Angry demonstrators set fire to two government buildings Thursday in a central South African town where police beat a protester in an assault that aired on state TV and sparked accusations police were resorting to apartheid-era brutality.
The man beaten Wednesday in Ficksburg was later found dead with bullet wounds. Investigators from the Independent Complaints Directorate, which probes allegations of police brutality, are in Ficksburg to determine who took part in the beating, how the man died and whether police are responsible for the death, directorate spokesman Moses Dlamini said Thursday.
State broadcaster SABC reported the man was shot point-blank. Its blurry footage does not appear to show the shooting.
The death comes after a string of high-profile scandals involving South African police.
Thursday, police spokesman Sam Makhele said about 300 people protested in Ficksburg as their neighbors accused of violence in protests the previous day were brought to court. A small group broke away from Thursday's main crowds and entered two government buildings, setting fires that caused serious damage, Makhele said. He said no injuries were immediately reported in the fires, and that police did not immediately make any arrests.
Dlamini, spokesman for the police watchdog, said police fired water cannons Wednesday at stone-throwing demonstrators who were protesting a lack of municipal services. Dlamini said a younger man tried to intervene when the cannons were turned on older men who were not involved in the protest, and police beat the younger man.
Police minister Nathi Mthethwa issued a statement calling for calm.
It is "unfortunate that a life has been lost but we would like to urge all in society to allow the investigative process to run its course," Mthethwa said Thursday.
His statement went on to urge South Africans to maintain discipline during protests and "not provoke or insult police."
Frans Cronje of the independent South African Institute of Race Relations, which recently researched reports of criminal activity among police officers, said relations between police and the public have been strained since the period when the force was responsible for enforcing apartheid laws.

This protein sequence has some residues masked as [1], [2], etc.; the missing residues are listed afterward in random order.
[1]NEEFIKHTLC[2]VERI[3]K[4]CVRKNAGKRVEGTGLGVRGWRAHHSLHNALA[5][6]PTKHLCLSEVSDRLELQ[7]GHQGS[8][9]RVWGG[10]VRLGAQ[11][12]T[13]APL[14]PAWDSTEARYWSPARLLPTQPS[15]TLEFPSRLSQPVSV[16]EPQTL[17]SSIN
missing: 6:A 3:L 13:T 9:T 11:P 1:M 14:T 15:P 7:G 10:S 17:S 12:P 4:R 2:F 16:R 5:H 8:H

Cronje said South African police are increasingly seen as undisciplined, and said their commanders must take responsibility for that. But he also said high rates of violent crime make the job of policing in South Africa a challenge that affects officers' morale.
Last year, former national police chief Jackie Selebi was convicted of taking money and gifts from a confessed drug smuggler and was sentenced to 15 years in prison. Earlier this year, a government watchdog found that Selebi's successor, Bheki Cele, acted unlawfully in making a deal to lease police offices from a prominent businessman though no criminal charges have been filed.
This month, one of South Africa's highest-ranking police officers was charged with murder in an alleged plot with other cops to murder a rival in a love triangle.
Thursday, the governing African National Congress party called for an investigation into the Ficksburg beating. The ANC compared the officers' action shown on state TV to the tactics of apartheid-era police.
"No amount of wrongdoing by the protesters necessitated such brutality and killing on the part of our law enforcement officers," the party said in a statement.
The ANC also called for a probe into whether state TV should have broadcast "such shocking and disturbing images on its prime time news slot."
The opposition Democratic Alliance accused the ANC government of using "apartheid-era policing tactics" to stifle protests ahead of local elections across the country next month. The opposition party also accused the ANC of resorting to apartheid-era censorship with its call for an investigating into the airing of footage of the beating.